Wooden pole of a prison barracks, Vorkuta, Russia

Wooden pole of a prison barracks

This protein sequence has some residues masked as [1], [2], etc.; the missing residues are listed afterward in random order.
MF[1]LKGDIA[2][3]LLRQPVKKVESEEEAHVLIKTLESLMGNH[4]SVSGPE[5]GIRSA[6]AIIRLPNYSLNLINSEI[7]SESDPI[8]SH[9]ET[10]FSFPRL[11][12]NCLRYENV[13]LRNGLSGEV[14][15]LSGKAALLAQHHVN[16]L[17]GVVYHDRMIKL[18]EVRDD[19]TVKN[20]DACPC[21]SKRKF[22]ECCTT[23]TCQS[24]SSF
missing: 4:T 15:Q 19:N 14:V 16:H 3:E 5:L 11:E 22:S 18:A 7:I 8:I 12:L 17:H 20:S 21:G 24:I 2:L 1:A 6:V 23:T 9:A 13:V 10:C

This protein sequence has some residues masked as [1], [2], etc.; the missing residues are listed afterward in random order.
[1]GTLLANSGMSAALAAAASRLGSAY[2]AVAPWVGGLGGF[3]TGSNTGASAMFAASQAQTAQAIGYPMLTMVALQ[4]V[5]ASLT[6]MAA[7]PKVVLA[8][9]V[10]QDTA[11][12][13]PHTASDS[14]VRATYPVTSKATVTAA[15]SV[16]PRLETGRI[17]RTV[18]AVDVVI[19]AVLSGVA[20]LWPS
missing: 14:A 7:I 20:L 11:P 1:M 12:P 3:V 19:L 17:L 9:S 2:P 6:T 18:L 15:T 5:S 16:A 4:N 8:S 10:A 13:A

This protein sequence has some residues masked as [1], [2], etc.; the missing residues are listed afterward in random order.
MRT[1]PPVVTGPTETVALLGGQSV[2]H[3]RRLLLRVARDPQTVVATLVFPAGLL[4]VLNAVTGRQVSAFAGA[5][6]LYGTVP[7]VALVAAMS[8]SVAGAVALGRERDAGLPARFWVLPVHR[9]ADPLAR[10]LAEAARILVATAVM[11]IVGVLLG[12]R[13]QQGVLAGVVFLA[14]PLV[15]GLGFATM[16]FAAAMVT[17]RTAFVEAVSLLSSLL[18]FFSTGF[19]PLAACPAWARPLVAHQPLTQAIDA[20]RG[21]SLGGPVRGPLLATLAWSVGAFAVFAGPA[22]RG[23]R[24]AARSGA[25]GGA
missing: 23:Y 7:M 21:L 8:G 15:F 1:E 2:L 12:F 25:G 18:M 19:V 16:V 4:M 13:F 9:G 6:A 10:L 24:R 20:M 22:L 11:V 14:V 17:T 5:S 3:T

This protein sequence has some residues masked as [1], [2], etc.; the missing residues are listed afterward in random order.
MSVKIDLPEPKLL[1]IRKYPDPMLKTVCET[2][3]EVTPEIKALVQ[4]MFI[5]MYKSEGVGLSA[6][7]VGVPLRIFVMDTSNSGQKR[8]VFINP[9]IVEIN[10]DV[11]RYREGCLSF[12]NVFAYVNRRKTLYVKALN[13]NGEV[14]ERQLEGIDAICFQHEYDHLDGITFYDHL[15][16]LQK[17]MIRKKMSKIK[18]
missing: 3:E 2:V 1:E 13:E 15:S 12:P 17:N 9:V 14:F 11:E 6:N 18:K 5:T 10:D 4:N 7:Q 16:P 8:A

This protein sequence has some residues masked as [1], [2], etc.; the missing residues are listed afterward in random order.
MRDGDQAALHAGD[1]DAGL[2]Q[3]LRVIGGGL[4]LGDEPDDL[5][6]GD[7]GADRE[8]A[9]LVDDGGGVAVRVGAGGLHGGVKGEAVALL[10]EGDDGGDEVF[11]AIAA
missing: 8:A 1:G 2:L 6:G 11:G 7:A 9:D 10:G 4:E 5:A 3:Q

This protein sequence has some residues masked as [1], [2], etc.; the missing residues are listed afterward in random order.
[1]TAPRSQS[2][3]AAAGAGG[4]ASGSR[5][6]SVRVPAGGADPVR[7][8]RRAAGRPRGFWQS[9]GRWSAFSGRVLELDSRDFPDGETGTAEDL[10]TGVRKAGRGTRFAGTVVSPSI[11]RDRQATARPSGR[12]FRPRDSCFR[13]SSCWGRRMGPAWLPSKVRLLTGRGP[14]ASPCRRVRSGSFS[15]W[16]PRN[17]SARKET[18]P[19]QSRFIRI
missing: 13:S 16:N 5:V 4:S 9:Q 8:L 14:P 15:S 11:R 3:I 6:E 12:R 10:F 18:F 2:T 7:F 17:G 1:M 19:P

Although Vorkuta is situated in the mainland Russia, it feels like an island, so far it is from anything and everything. There aren’t even roads leading to the town, and one has to get there by train or via air. Nice place for a labour camp, the Soviet Union probably thought. From mid-1930s until 1960s hundreds of thousands of inmates, many of them political prisoners, lived and died in inhuman arctic conditions, and worked in the coal mines of Vorkutlag, one of the most dreaded Gulag camps in the entire Soviet Union. As Vorkuta lies north of the tree line, all the wooden building material had to be hauled from the south, and the cells of the prisoners were often makeshift and shabby. The ruins – or mere relics – of the wooden barracks remain in the tundra around modern Vorkuta. The old supporting poles of the buildings stick out from the permafrost like weird monuments, and as the years have gnawed the wood, the surface often looks like a memorial plaque with indecipherable but very real writing in it.

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